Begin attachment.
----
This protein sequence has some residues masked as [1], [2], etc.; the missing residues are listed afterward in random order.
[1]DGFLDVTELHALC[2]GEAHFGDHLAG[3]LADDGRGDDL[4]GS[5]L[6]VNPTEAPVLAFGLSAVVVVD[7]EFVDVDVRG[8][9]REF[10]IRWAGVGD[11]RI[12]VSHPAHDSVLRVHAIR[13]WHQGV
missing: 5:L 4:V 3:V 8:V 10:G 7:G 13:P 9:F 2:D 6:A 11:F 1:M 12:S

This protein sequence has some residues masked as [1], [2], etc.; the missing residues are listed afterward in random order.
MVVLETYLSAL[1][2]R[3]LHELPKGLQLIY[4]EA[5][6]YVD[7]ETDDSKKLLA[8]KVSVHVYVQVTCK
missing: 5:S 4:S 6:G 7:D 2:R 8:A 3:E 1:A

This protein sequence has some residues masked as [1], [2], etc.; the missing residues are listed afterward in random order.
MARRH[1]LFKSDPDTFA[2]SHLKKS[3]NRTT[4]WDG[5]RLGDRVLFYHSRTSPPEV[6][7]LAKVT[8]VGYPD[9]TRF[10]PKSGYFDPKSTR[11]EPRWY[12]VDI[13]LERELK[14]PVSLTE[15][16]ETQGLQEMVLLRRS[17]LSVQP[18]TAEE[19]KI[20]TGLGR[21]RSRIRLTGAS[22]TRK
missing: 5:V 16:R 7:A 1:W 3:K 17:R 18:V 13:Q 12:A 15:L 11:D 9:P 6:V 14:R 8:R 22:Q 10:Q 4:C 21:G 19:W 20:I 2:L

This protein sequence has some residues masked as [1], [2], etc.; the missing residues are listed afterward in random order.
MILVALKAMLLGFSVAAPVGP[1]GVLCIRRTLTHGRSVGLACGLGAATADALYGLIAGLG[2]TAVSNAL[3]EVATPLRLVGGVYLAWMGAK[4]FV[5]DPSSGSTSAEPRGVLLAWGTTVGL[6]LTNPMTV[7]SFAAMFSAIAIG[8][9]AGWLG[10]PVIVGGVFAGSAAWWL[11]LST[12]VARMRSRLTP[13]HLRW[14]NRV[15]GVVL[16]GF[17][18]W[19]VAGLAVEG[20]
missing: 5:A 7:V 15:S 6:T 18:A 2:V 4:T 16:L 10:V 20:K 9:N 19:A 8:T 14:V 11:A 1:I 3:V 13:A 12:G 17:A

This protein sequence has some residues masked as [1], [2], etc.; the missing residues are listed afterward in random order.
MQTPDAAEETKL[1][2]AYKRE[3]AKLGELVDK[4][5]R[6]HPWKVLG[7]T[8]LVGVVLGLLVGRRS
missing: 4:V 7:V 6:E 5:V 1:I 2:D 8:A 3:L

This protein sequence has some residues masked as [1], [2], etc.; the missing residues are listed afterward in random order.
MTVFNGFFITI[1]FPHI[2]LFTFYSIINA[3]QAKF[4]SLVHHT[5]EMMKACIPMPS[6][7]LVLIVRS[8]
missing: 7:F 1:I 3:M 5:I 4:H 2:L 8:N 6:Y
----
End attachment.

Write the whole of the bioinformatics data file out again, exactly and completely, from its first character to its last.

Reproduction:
This protein sequence has some residues masked as [1], [2], etc.; the missing residues are listed afterward in random order.
[1]DGFLDVTELHALC[2]GEAHFGDHLAG[3]LADDGRGDDL[4]GS[5]L[6]VNPTEAPVLAFGLSAVVVVD[7]EFVDVDVRG[8][9]REF[10]IRWAGVGD[11]RI[12]VSHPAHDSVLRVHAIR[13]WHQGV
missing: 5:L 4:V 3:V 8:V 10:G 7:G 13:P 9:F 2:D 6:A 11:F 1:M 12:S

This protein sequence has some residues masked as [1], [2], etc.; the missing residues are listed afterward in random order.
MVVLETYLSAL[1][2]R[3]LHELPKGLQLIY[4]EA[5][6]YVD[7]ETDDSKKLLA[8]KVSVHVYVQVTCK
missing: 5:S 4:S 6:G 7:D 2:R 8:A 3:E 1:A

This protein sequence has some residues masked as [1], [2], etc.; the missing residues are listed afterward in random order.
MARRH[1]LFKSDPDTFA[2]SHLKKS[3]NRTT[4]WDG[5]RLGDRVLFYHSRTSPPEV[6][7]LAKVT[8]VGYPD[9]TRF[10]PKSGYFDPKSTR[11]EPRWY[12]VDI[13]LERELK[14]PVSLTE[15][16]ETQGLQEMVLLRRS[17]LSVQP[18]TAEE[19]KI[20]TGLGR[21]RSRIRLTGAS[22]TRK
missing: 5:V 16:R 7:A 1:W 3:K 17:R 18:V 13:Q 12:A 15:L 11:D 9:P 6:V 14:R 8:R 22:Q 10:Q 4:C 21:G 19:W 20:I 2:L

This protein sequence has some residues masked as [1], [2], etc.; the missing residues are listed afterward in random order.
MILVALKAMLLGFSVAAPVGP[1]GVLCIRRTLTHGRSVGLACGLGAATADALYGLIAGLG[2]TAVSNAL[3]EVATPLRLVGGVYLAWMGAK[4]FV[5]DPSSGSTSAEPRGVLLAWGTTVGL[6]LTNPMTV[7]SFAAMFSAIAIG[8][9]AGWLG[10]PVIVGGVFAGSAAWWL[11]LST[12]VARMRSRLTP[13]HLRW[14]NRV[15]GVVL[16]GF[17][18]W[19]VAGLAVEG[20]
missing: 5:A 7:V 15:S 6:T 18:A 2:V 4:T 16:L 10:V 20:K 9:N 19:A 8:T 14:V 11:A 1:I 3:V 13:A 12:G 17:A

This protein sequence has some residues masked as [1], [2], etc.; the missing residues are listed afterward in random order.
MQTPDAAEETKL[1][2]AYKRE[3]AKLGELVDK[4][5]R[6]HPWKVLG[7]T[8]LVGVVLGLLVGRRS
missing: 4:V 7:V 6:E 5:V 1:I 2:D 8:A 3:L

This protein sequence has some residues masked as [1], [2], etc.; the missing residues are listed afterward in random order.
MTVFNGFFITI[1]FPHI[2]LFTFYSIINA[3]QAKF[4]SLVHHT[5]EMMKACIPMPS[6][7]LVLIVRS[8]
missing: 7:F 1:I 3:M 5:I 4:H 2:L 8:N 6:Y